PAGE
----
https://www.japanet.co.jp/shopping/simg/2Q000-10-5795-subl1.jpg?20140328220554
    From what you describe, it appears that the cable box does not supply decrypted video via RF out. Instead, the RF out on the cable box simply acts as a pass-though for the cable signal from the wall. Your cable channels are probably digital and encrypted (which explains why you need a set-top box to watch them) and only your regular TV channels are supplied without being encrypted. Since your Blu-Ray recorder can't tune encrypted channels received from one of its RF inputs, and has no other A/V inputs, all you will ever be able to record with it via RF are your regular TV channels.

    [Edit] Decrypted audio and video are available from the cable box's A/V outputs, although a DVD or Blu-Ray recorder must have matching A/V inputs to record the signals. Unfortunately, your Blu-Ray recorder only records via its tuners. If the Blu-Ray recorder has an analog tuner (NTSC J), an RF modulator might allow you to record form the cable box's composite out and analog stereo out. However, you will only be able to record a standard definition picture, and it will not be a high-quality standard definition picture.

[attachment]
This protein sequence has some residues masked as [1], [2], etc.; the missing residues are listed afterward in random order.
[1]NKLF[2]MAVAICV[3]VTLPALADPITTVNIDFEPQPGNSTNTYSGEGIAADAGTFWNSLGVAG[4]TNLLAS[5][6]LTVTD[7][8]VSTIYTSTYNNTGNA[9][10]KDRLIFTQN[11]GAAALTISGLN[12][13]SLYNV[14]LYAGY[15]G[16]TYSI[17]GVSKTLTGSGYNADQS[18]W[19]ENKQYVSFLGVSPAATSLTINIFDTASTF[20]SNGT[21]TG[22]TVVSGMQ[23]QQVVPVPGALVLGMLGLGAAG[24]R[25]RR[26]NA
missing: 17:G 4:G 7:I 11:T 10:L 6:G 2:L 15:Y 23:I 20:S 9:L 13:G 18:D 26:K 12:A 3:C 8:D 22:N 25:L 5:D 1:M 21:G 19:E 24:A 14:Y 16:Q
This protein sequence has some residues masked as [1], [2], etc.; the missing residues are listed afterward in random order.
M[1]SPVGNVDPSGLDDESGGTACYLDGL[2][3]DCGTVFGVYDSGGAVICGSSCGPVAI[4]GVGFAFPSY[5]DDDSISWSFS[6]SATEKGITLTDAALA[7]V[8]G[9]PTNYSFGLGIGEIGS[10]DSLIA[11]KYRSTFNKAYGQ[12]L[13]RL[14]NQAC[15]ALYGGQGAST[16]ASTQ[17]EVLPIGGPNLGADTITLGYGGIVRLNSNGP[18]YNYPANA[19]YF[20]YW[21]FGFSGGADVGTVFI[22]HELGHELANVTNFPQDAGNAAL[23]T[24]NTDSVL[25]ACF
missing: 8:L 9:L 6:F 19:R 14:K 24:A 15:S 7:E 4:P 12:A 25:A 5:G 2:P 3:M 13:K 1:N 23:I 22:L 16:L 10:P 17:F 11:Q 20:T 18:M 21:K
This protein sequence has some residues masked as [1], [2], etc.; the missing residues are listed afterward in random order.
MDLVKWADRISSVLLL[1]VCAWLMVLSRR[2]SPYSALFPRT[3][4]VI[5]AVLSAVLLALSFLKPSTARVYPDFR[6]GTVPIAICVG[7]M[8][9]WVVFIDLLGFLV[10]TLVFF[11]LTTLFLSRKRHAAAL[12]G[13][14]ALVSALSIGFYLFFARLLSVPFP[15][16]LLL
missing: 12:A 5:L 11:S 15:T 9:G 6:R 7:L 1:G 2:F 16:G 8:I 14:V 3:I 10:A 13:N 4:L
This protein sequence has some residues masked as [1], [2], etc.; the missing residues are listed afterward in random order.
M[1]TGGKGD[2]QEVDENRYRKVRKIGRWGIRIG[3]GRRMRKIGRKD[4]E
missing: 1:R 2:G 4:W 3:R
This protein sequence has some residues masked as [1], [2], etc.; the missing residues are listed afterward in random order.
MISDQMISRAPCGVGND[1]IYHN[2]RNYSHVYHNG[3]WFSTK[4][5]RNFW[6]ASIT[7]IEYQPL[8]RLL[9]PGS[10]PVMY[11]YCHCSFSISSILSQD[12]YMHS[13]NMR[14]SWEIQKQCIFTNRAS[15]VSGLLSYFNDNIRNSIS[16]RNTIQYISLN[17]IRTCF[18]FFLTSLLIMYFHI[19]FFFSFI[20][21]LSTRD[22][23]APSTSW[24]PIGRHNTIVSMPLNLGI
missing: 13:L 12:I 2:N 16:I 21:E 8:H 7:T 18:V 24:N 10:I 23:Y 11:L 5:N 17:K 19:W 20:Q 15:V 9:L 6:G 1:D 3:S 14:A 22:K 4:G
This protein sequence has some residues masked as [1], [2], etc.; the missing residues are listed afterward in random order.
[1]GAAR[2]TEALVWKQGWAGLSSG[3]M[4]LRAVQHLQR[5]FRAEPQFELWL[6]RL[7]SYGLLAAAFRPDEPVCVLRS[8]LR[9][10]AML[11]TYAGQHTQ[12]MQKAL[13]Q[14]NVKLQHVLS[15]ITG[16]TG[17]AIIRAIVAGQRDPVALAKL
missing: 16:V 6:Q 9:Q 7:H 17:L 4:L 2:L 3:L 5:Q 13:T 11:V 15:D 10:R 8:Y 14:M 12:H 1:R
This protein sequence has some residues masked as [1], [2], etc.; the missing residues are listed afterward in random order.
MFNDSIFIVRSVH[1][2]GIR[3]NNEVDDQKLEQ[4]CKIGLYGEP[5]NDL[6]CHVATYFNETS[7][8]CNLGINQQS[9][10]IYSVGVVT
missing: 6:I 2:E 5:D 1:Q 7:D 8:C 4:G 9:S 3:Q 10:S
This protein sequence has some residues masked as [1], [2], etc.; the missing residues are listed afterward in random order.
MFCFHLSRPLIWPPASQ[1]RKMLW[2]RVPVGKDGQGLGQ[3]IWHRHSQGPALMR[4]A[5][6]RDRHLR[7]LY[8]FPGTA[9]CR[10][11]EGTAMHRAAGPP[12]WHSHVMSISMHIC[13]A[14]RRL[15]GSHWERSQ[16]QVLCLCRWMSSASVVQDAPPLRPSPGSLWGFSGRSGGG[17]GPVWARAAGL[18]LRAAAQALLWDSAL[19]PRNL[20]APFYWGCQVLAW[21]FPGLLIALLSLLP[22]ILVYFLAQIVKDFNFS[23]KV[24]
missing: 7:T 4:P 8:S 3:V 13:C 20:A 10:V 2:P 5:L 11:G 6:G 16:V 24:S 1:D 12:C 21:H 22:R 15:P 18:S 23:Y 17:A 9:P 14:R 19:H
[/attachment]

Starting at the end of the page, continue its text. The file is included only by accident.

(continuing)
Last edited by usually_quiet; 7th Apr 2014 at 13:43.
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    Thanks for the reply usually_quiet. It's not good news, but it is helpful!

    Just to be sure there's zero confusion, connecting the STB to the blu-ray recorder currently involves taking the STB RF output and connecting it to the blu-ray recorder's regular TV RF input. Nothing is connecting to the blu-ray recorder cable TV RF input because the STB only has one RF output.